New Take on Bali’s Tradition of Food Foraging by Anita

Food foraging has been around since time immemorial. The Balinese have always realized that there is an abundance of nutritious and delicious edible and medicinal plants growing right around us. Backed by deep respect for nature, this traditional way of life proved to be both sustainable and nourishing. Sang Ketut Rai Wibawa, known as Sang Tu, is the co-founder and General Manager of the Bali Silent Retreat (BSR) in Tabanan, and an authority on Balinese medicinal herbs. Sang Tu says that the Balinese tradition of foraging has been handed down from generation to generation for hundreds of years. “We Balinese have always collected our food in the forests and jungles,” he says. “The foragable plants are not just fresh, but the strongest, filled with the most nutritional value available.”

The BSR kitchen has built on this traditional knowledge to consistently deliver an artful combination of flavors, textures and aromas. This penchant for nutritious and sustainable dishes gradually evolved into the New Earth Cooking (Bumi Baru) philosophy. Developed by Chef Simon Jongenotter, who taught BSR’s cooking staff how to transform fresh and high-quality produce into delectable culinary creations, the philosophy is as simple as it is ingenious. “With so many culinary options around every corner, it is easy to forget that what we eat, and how we choose to eat it, affects not just our wellbeing, but also the planet and all life forms,” he says. “New Earth Cooking encourages people to select food that is not only good for them individually, but also for the wellbeing of the planet. Rather than blindly following new superfood fads that rely on ingredients imported from the far reaches of the world, New Earth Cooking focuses on sustainability and sourcing fresh, organic ingredients close to home.”

A large part of the New Earth Cooking philosophy is treating all plants and people with uttermost respect. This involves buying only local products, paying fair prices, and what Simon refers to as “infusing the soil with love.” Most of the produce used in BSR’s kitchen come from the retreat’s jungle garden, where they are grown amid other plants without the use of any commercial fertilizers. However, Sang Tu says growing produce using composting and cow fertilizer is not without its challenges. “Most vegetable seeds have grown used to the stimulation of super fertilizers and are weak without them,” he says. “On the other hand, our produce grows mostly from third, fourth and even fifth generation self sustaining seeds, which drop to the soil and then volunteer to grow themselves again, with the help of natural fertilizers such as cow manure.”

The choice of BSR kitchen’s daily menu depends on what is growing fresh in the jungle garden that particular day. Each day, the kitchen crew ventures into the retreat’s four-hectare jungle garden to forage for the fruit, vegetables and herbs used in the preparation of the kitchen’s mostly vegan recipes—the exception being natural free range duck eggs. Some of the more imaginative options on the menu include beetroot and turmeric sorbet slice, Moroccan tomato and pumpkin swirls and nasi kuning (yellow rice) infused with turmeric and lime. “The artistic thrill of creating new delectable dishes when a new plant comes into season is irresistible. Plus, we never use any unhealthy ingredients in our food such as refined sugar, genetically modified produce or processed oils,” Simon says.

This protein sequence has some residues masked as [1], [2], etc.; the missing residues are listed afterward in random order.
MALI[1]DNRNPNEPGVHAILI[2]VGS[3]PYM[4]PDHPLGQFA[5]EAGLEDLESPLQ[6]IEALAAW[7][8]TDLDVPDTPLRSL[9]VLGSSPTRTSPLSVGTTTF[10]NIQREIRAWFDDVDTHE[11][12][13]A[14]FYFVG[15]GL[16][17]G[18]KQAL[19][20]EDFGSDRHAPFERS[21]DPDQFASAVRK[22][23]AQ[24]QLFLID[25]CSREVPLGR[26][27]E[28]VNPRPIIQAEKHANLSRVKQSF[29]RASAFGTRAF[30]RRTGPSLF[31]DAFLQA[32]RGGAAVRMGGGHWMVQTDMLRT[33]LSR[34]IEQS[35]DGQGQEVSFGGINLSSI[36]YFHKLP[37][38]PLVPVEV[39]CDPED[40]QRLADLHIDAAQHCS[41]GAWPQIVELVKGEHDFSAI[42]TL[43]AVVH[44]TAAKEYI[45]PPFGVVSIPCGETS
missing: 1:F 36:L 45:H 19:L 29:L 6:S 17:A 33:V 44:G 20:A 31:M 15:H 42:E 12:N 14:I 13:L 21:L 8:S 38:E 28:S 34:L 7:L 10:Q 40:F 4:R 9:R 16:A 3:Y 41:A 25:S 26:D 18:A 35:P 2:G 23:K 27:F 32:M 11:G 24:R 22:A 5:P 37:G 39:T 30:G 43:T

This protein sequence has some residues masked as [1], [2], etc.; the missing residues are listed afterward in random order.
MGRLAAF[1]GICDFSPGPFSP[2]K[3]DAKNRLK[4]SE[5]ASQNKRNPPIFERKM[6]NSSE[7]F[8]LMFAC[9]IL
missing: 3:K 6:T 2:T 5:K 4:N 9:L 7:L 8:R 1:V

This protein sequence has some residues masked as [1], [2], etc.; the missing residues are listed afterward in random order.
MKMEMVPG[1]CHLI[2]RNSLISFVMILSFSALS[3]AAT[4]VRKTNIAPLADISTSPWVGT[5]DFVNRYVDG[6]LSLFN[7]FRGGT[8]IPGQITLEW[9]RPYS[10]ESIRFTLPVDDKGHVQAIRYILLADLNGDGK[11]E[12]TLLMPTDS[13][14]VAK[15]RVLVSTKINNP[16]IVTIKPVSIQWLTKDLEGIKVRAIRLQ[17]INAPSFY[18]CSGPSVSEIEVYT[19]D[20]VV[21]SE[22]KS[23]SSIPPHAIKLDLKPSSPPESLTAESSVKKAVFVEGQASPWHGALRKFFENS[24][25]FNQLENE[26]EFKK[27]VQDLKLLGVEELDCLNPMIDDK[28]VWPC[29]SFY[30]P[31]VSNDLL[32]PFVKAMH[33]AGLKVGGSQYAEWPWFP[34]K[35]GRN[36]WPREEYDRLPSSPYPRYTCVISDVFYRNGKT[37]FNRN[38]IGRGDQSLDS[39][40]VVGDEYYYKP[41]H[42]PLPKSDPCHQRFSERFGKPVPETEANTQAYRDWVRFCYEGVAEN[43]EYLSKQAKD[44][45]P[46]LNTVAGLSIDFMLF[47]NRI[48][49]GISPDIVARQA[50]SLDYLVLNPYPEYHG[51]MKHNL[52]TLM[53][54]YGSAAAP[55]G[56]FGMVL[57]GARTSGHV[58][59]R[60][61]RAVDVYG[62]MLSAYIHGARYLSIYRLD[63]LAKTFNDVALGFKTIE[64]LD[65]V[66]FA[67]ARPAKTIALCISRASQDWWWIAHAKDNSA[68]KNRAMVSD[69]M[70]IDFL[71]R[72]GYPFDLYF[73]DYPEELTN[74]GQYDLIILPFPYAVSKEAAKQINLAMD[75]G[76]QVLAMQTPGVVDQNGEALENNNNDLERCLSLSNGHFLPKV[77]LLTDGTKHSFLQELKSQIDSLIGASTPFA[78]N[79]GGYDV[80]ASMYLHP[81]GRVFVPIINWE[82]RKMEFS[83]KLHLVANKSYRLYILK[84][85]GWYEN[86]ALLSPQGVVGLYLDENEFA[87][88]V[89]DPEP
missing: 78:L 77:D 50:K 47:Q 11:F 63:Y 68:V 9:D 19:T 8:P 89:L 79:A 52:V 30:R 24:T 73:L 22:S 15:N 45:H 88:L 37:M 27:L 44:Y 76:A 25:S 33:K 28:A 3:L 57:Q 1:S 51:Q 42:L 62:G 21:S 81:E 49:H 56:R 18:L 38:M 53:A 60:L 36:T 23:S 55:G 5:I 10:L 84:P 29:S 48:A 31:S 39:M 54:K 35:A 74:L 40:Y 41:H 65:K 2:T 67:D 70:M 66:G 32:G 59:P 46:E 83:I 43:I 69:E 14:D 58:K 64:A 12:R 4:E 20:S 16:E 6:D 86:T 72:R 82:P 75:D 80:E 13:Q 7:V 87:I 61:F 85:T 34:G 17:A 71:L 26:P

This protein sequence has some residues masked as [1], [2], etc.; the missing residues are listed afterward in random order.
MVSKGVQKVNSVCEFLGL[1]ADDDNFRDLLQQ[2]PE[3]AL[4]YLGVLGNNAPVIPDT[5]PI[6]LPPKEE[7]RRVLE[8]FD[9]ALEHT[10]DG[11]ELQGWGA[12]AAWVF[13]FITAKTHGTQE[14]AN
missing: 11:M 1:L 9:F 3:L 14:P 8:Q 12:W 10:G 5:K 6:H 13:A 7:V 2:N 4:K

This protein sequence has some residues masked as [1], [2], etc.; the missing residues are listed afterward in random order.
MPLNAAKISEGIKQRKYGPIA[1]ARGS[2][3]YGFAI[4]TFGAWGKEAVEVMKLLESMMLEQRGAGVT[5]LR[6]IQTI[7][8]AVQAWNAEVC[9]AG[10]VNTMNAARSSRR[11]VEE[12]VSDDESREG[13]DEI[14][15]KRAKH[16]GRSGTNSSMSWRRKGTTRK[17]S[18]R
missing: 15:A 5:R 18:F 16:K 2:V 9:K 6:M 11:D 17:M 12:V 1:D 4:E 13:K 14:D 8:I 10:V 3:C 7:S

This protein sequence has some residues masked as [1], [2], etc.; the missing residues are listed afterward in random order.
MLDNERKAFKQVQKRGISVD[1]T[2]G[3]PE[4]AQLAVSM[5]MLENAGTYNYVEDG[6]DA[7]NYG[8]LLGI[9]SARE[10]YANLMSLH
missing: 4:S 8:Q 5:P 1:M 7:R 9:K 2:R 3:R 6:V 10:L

It is little wonder that BSR’s garden-to-table cuisine has been certified by Slow Food, a grassroots movement of over 100,000 members with a passion for unhurried food in more than 150 countries. Guided by the notion of good, clean and fair food, Slow Food believes that food should benefit the consumers, growers and the planet as a whole. Right now, both Simon and Sang Tu hope that more people will start cooking with local ingredients, and bring back the traditional Balinese ways of sourcing produce. “It makes me sad to see that many Balinese are choosing to use modern chemicals in their gardens,” Sang Tu says. “I like the old school ways of cooking with organic, chemical free and freshly picked produce. This is what makes our food so special. This and the love that our kitchen angels pour into each dish.”


The Five Principles of New Earth Cooking

Place: A lot of the food we consume on daily basis is imported, often from distant locations. How much sense does this make? Not only does the journey that the produce has to make increase the price of the final product, it negatively affects its quality and increases greenhouse gas emissions.

Product: Pesticides and commercial fertilizers affect the quality and nutritional value of produce, while transportation negatively affects its freshness. Just how much are you – and your body – willing to put up with?

Price: Cheap food is often grown on a large scale and as fast as possible, with little regard to its nutritional value. This means that you are not only polluting your body, but also putting those wishing to grow produce in the natural way out of business.

People: Cheap produce is often grown in large amounts with the help of cheap labor. Are you content eating food grown by people who might be being exploited?

Planet: The planet might be suffering from your eating habits, even if you are consuming what is considered healthy food. Eat local produce rather than superfoods imported from the other side of the globe such as quinoa. Avoid supermarket produce, much of which has been genetically modified and comes to you wrapped in unsustainable packaging.


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